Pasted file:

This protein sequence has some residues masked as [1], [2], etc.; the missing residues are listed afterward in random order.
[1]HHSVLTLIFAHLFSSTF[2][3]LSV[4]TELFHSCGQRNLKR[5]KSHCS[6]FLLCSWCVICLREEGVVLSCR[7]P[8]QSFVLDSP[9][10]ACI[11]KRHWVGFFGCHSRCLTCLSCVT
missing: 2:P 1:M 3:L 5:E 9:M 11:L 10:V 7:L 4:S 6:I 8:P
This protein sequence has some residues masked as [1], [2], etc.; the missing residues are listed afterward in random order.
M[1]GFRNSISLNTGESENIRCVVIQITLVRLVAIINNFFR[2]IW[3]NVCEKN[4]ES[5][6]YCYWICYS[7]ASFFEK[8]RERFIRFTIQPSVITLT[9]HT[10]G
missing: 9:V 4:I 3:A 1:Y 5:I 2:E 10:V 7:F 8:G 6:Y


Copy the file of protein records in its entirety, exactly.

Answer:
This protein sequence has some residues masked as [1], [2], etc.; the missing residues are listed afterward in random order.
[1]HHSVLTLIFAHLFSSTF[2][3]LSV[4]TELFHSCGQRNLKR[5]KSHCS[6]FLLCSWCVICLREEGVVLSCR[7]P[8]QSFVLDSP[9][10]ACI[11]KRHWVGFFGCHSRCLTCLSCVT
missing: 2:P 1:M 3:L 5:E 9:M 11:L 10:V 7:L 4:S 6:I 8:P
This protein sequence has some residues masked as [1], [2], etc.; the missing residues are listed afterward in random order.
M[1]GFRNSISLNTGESENIRCVVIQITLVRLVAIINNFFR[2]IW[3]NVCEKN[4]ES[5][6]YCYWICYS[7]ASFFEK[8]RERFIRFTIQPSVITLT[9]HT[10]G
missing: 9:V 4:I 3:A 1:Y 5:I 2:E 10:V 7:F 8:G 6:Y